Study points the finger at a common SNP for stroke risk in cancer survivors

Written by Francesca Lake (Editor-in-Chief)

A common gene variant has been implicated in increased stroke risk for childhood cancer survivors following cranial radiation therapy.

Researchers from St. Jude Children’s Research Hospital (TN, USA) and The Chinese University of Hong Kong (Hong Kong) have demonstrated that a common small nucleotide polymorphism (SNP) is associated with an increased risk of stroke in childhood cancer survivors treated with cranial radiation therapy (CRT). The results were presented at the AACR Annual Meeting 2019 (GA, USA; 29 March – 3 April), and have implications for future intervention approaches.

Previous research has demonstrated that risk of stroke increases sixfold for survivors treated with between 30 and 50 Gy of CRT compared to survivors who receive none. Treatment with over 50 Gy increases the risk 11-fold.

Yadav Sapkota, first author of the study, commented: “Stroke risk seems to vary within the same CRT dose group, even after accounting for other clinical and demographic factors. This indicated to us that there may be genetic predisposition that influences a CRT-exposed survivor’s risk for developing stroke.”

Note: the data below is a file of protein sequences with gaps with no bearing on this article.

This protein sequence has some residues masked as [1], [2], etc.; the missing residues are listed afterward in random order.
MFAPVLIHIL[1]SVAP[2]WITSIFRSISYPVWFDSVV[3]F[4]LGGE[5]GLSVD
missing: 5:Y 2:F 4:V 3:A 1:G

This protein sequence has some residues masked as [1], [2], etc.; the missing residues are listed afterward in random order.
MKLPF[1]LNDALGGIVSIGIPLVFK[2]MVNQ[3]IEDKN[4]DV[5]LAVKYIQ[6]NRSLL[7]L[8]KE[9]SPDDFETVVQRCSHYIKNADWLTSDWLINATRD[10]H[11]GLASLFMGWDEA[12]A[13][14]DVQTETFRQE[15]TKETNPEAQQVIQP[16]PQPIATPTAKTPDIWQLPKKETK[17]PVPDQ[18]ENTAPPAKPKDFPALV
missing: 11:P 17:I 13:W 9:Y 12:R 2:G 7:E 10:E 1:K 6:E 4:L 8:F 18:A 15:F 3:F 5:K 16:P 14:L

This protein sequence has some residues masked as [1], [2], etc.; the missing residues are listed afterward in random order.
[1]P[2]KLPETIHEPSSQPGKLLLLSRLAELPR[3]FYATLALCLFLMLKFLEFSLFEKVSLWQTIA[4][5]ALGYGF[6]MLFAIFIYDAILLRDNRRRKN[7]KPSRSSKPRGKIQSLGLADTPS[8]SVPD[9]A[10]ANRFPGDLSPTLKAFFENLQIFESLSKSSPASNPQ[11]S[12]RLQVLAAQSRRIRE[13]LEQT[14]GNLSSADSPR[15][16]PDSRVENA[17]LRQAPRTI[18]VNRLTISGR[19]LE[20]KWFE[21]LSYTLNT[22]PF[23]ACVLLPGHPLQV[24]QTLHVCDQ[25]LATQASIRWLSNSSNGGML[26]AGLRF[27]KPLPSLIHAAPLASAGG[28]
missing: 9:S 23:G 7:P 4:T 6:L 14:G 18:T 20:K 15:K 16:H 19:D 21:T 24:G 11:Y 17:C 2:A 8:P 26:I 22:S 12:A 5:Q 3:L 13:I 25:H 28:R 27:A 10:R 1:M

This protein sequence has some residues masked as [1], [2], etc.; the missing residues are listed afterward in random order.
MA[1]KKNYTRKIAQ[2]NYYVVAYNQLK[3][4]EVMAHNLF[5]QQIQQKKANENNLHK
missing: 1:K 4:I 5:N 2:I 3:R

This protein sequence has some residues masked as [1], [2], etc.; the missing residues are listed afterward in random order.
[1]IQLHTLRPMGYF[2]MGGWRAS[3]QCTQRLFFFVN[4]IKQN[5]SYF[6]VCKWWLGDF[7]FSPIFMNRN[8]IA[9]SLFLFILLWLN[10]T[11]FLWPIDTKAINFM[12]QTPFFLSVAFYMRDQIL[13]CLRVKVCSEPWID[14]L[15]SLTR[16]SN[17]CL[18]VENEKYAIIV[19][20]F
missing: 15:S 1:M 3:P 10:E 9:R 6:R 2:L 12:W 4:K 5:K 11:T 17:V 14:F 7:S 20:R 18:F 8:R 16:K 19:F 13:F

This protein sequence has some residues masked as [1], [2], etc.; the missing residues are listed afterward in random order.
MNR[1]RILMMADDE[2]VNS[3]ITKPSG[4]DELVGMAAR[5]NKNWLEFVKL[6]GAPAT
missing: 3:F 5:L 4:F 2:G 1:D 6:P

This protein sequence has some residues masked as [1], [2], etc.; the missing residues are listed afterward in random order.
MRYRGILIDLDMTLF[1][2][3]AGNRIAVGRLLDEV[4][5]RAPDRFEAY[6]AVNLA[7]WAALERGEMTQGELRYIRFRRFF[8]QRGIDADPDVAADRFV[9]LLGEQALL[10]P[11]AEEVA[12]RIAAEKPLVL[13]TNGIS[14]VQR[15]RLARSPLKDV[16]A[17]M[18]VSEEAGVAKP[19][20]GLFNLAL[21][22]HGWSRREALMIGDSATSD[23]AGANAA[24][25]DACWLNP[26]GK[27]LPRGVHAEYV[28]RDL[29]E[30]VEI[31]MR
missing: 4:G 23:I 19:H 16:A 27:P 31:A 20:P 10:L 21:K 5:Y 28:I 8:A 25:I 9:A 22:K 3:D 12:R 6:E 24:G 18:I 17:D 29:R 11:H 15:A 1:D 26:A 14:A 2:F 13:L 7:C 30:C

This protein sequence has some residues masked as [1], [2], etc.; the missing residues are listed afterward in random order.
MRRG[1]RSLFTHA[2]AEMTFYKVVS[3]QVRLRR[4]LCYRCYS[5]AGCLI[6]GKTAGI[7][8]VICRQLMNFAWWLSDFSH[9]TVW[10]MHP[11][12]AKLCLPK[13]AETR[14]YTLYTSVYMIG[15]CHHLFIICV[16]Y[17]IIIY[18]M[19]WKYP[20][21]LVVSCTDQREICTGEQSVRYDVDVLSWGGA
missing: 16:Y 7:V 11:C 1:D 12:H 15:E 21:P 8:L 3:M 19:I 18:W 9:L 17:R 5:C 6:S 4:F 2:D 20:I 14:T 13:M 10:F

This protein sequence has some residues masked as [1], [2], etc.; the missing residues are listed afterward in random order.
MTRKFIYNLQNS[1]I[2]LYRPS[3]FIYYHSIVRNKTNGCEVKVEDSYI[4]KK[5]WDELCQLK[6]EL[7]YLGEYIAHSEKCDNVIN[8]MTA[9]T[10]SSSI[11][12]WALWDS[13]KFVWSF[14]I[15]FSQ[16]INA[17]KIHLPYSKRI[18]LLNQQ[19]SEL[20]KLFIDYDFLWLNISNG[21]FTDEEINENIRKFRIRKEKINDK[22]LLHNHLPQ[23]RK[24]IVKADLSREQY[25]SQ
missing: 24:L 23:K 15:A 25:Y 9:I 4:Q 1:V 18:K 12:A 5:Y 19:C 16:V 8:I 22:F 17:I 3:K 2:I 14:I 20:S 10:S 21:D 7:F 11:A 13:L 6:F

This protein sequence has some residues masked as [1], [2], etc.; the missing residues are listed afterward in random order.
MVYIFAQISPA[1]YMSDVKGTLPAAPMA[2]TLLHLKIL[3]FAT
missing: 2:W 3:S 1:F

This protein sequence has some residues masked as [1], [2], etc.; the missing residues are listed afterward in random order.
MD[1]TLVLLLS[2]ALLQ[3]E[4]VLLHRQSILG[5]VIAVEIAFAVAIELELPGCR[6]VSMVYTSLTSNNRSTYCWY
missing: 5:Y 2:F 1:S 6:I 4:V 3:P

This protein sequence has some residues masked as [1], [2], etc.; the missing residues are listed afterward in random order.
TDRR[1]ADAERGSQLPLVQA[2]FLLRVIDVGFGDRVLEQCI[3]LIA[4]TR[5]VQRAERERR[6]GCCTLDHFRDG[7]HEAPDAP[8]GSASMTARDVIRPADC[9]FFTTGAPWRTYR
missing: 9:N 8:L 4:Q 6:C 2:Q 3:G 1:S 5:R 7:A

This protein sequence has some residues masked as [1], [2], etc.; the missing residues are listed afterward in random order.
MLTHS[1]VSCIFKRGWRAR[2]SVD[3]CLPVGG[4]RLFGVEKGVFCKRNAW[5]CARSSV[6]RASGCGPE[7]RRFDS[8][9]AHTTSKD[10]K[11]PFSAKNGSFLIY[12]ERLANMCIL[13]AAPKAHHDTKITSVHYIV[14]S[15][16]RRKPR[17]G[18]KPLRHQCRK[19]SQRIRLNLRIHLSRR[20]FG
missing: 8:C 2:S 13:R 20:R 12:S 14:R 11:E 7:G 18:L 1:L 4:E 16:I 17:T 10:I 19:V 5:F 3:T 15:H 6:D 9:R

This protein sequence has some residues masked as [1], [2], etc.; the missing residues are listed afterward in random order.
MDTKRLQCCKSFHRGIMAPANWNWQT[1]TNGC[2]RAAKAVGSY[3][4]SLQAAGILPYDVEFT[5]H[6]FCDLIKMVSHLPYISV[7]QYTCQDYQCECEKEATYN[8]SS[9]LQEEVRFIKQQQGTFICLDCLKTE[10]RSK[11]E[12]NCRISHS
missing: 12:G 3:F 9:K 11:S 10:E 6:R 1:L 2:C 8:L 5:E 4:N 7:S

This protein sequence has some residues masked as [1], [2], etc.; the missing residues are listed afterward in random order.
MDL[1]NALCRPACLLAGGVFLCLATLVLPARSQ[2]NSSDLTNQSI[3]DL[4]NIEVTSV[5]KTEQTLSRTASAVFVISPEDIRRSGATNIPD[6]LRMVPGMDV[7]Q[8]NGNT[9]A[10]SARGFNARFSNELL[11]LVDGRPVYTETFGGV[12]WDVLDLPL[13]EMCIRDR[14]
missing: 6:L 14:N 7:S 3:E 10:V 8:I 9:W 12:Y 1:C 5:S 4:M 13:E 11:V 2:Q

The team analyzed whole-genome sequencing data from 686 childhood cancer survivors of European descent who had been treated with CRT and formed part of the SJLIFE study. 116 developed stroke.

Analysis revealed that CRT exposure combined with a common SNP on the 5p15.33 locus increased risk threefold compared to those without the SNP. The dosage of CRT also mattered – combination of the SNP with 25–50 Gy further increased stroke risk, to fivefold.

“We found that the common SNP had the most pronounced effect on the risk for stroke following an intermediate dose of radiation,” noted Sapkota. “While survivors treated with greater than 50 Gy of radiation still have an increased risk of stroke if they carry the SNP, we hypothesize that higher doses of radiation displace the influence of genetics.”

The findings were replicated in two independent groups from the SJLIFE study. One group comprised survivors of African ancestry and one survivors of European descent who did not undergo CRT. These results supported that the risk of developing stroke is a combination of genetics and CRT treatments.

“Survivors treated with CRT who carry this genetic variant can benefit from being monitored and counseled to minimize their modifiable cardiovascular risk factors,” Sapkota concluded.

Validation in additional cohorts is now required, in addition to research into the mechanisms underlying the link between this SNP and stroke risk.